“Semiconductors are of vital importance to US manufacturing. The US and Vietnam have become trusted partners based on years of dealing with each other,” said Carl Thayer, emeritus professor at the University of New South Wales. “The US has chosen to prioritise AI and quantum computing because these are the frontier technologies for the future. Vietnam has also set priority on Industry 4.0 technology, so the views of Vietnam and the US are congruent. The US would also like to develop green energy technology with Vietnam.”
According to the joint leaders’ statement on elevating US-Vietnam relations to a comprehensive strategic partnership released last week, Vietnam and the US decided to strengthen science, technology, and digital innovation cooperation, regarding this as a new breakthrough of the Comprehensive Strategic Partnership.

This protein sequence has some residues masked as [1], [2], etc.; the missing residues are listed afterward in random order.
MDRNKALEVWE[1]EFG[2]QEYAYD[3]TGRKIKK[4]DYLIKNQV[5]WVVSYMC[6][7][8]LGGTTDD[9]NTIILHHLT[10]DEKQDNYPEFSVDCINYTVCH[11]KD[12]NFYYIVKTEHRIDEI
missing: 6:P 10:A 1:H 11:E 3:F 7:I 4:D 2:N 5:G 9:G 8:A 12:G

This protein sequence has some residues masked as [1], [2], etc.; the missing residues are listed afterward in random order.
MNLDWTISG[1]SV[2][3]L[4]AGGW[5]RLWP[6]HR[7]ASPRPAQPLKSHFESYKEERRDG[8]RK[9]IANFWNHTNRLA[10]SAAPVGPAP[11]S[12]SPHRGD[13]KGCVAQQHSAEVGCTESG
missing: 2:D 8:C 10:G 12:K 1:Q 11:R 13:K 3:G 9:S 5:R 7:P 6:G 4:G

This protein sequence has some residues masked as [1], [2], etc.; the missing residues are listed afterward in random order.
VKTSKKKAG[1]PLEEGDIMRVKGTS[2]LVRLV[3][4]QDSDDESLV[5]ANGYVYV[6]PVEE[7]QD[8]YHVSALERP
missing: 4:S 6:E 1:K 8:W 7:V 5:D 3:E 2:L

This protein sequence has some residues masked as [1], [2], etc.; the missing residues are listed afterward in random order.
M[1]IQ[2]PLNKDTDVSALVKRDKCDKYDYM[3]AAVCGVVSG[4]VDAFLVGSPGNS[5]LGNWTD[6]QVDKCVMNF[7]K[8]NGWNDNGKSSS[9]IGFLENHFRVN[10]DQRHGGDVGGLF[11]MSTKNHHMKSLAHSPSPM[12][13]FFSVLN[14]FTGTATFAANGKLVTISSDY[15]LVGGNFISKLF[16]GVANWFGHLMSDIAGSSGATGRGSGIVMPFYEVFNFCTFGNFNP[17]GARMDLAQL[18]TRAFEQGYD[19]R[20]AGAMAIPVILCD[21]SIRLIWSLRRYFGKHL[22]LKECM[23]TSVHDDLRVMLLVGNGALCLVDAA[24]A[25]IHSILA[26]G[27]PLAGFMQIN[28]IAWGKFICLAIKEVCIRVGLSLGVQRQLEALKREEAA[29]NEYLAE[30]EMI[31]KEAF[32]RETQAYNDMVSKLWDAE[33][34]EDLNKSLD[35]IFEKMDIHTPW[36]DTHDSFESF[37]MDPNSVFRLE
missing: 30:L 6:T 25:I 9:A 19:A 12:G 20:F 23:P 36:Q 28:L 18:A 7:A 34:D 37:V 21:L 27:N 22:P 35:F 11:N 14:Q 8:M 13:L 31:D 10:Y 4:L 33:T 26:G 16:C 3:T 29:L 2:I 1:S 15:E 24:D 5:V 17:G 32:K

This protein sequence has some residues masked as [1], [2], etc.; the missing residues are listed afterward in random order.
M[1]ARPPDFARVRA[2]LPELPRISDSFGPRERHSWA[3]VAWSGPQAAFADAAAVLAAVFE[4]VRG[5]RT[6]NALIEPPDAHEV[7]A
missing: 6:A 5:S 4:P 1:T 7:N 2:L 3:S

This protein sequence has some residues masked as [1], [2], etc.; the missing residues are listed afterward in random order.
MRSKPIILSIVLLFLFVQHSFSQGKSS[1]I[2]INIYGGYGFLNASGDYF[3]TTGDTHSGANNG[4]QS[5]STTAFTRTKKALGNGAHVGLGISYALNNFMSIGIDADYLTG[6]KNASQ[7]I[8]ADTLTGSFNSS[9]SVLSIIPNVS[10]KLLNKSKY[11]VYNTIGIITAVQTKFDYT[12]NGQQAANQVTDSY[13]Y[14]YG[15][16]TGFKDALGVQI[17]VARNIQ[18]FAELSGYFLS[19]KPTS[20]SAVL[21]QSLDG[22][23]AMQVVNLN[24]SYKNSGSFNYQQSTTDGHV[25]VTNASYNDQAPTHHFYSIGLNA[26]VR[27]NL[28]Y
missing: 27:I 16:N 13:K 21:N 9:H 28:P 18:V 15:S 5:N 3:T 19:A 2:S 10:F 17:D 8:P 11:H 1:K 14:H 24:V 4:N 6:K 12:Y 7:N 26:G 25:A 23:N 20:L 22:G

“The US affirmed its commitment to increasing support for Vietnam in the training and development of a high-tech workforce. Acknowledging Vietnam’s tremendous potential as a major player in the semiconductor industry, the two leaders pledged to support the rapid development of Vietnam’s semiconductor ecosystem and to work together energetically to improve Vietnam’s position in the global semiconductor supply chain,” the statement read.
Over the past decade, Vietnam has emerged as a critical node in the global semiconductor supply chain, and investments are only accelerating. Less than an hour’s drive from here in the northern province of Bac Ninh, Amkor – an Arizona-based company – will soon fully open a $1.6 billion factory for semiconductor assembly and testing.
Down in the southern province of Dong Nai, another American company, Onsemi, produces chips that are used in cars around the world. Nearby, in Saigon High-Tech Park, sits the largest Intel assembly and testing facility in the world. Many of the companies investing in Vietnam are also building up their capacity and employment in the US as well.